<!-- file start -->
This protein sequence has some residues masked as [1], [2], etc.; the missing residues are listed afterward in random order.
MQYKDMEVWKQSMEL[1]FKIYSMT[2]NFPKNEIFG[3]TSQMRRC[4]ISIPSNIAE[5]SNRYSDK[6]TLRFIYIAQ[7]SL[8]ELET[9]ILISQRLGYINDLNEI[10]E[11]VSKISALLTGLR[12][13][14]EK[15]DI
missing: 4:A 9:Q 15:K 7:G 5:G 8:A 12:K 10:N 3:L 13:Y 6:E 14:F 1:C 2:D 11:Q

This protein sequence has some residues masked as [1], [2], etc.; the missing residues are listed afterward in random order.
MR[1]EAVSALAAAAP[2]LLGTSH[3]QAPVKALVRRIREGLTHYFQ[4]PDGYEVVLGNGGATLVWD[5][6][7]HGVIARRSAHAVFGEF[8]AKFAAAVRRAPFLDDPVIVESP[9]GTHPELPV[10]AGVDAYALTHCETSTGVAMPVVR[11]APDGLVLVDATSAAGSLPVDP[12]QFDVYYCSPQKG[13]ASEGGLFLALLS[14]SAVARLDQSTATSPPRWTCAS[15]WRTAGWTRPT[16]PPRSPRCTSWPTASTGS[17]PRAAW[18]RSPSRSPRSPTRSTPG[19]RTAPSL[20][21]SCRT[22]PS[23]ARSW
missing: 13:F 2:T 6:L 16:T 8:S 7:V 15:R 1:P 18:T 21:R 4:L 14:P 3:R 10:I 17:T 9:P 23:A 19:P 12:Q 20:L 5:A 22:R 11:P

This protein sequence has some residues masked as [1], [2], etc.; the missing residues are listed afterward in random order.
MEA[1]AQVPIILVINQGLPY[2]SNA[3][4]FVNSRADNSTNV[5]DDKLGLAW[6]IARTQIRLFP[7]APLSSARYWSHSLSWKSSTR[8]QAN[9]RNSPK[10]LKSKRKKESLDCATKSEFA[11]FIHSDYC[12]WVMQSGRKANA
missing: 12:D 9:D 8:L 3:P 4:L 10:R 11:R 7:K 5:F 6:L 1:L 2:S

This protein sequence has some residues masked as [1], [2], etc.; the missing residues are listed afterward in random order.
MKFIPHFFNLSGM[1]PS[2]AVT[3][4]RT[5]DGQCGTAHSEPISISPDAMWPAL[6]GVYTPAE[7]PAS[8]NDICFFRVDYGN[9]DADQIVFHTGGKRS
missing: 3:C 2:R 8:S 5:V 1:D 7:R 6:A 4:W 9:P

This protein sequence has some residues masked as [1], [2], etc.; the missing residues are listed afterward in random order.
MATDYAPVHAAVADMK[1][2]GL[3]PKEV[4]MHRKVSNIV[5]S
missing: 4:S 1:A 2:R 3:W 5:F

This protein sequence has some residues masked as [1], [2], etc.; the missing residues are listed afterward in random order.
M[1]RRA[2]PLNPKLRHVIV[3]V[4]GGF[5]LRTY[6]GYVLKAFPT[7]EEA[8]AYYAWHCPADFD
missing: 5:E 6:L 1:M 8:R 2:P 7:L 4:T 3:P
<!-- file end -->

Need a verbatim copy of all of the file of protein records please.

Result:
This protein sequence has some residues masked as [1], [2], etc.; the missing residues are listed afterward in random order.
MQYKDMEVWKQSMEL[1]FKIYSMT[2]NFPKNEIFG[3]TSQMRRC[4]ISIPSNIAE[5]SNRYSDK[6]TLRFIYIAQ[7]SL[8]ELET[9]ILISQRLGYINDLNEI[10]E[11]VSKISALLTGLR[12][13][14]EK[15]DI
missing: 4:A 9:Q 15:K 7:G 5:G 8:A 12:K 10:N 3:L 13:Y 6:E 14:F 1:C 2:D 11:Q

This protein sequence has some residues masked as [1], [2], etc.; the missing residues are listed afterward in random order.
MR[1]EAVSALAAAAP[2]LLGTSH[3]QAPVKALVRRIREGLTHYFQ[4]PDGYEVVLGNGGATLVWD[5][6][7]HGVIARRSAHAVFGEF[8]AKFAAAVRRAPFLDDPVIVESP[9]GTHPELPV[10]AGVDAYALTHCETSTGVAMPVVR[11]APDGLVLVDATSAAGSLPVDP[12]QFDVYYCSPQKG[13]ASEGGLFLALLS[14]SAVARLDQSTATSPPRWTCAS[15]WRTAGWTRPT[16]PPRSPRCTSWPTASTGS[17]PRAAW[18]RSPSRSPRSPTRSTPG[19]RTAPSL[20][21]SCRT[22]PS[23]ARSW
missing: 13:F 2:T 6:L 16:T 8:S 7:V 15:R 1:P 18:T 21:R 4:L 14:P 3:R 10:I 17:T 9:P 23:A 19:P 12:Q 20:L 5:A 22:R 11:P

This protein sequence has some residues masked as [1], [2], etc.; the missing residues are listed afterward in random order.
MEA[1]AQVPIILVINQGLPY[2]SNA[3][4]FVNSRADNSTNV[5]DDKLGLAW[6]IARTQIRLFP[7]APLSSARYWSHSLSWKSSTR[8]QAN[9]RNSPK[10]LKSKRKKESLDCATKSEFA[11]FIHSDYC[12]WVMQSGRKANA
missing: 12:D 9:D 8:L 3:P 4:L 10:R 11:R 7:K 5:F 6:L 1:L 2:S

This protein sequence has some residues masked as [1], [2], etc.; the missing residues are listed afterward in random order.
MKFIPHFFNLSGM[1]PS[2]AVT[3][4]RT[5]DGQCGTAHSEPISISPDAMWPAL[6]GVYTPAE[7]PAS[8]NDICFFRVDYGN[9]DADQIVFHTGGKRS
missing: 3:C 2:R 8:S 5:V 1:D 7:R 6:A 4:W 9:P

This protein sequence has some residues masked as [1], [2], etc.; the missing residues are listed afterward in random order.
MATDYAPVHAAVADMK[1][2]GL[3]PKEV[4]MHRKVSNIV[5]S
missing: 4:S 1:A 2:R 3:W 5:F

This protein sequence has some residues masked as [1], [2], etc.; the missing residues are listed afterward in random order.
M[1]RRA[2]PLNPKLRHVIV[3]V[4]GGF[5]LRTY[6]GYVLKAFPT[7]EEA[8]AYYAWHCPADFD
missing: 5:E 6:L 1:M 8:R 2:P 7:L 4:T 3:P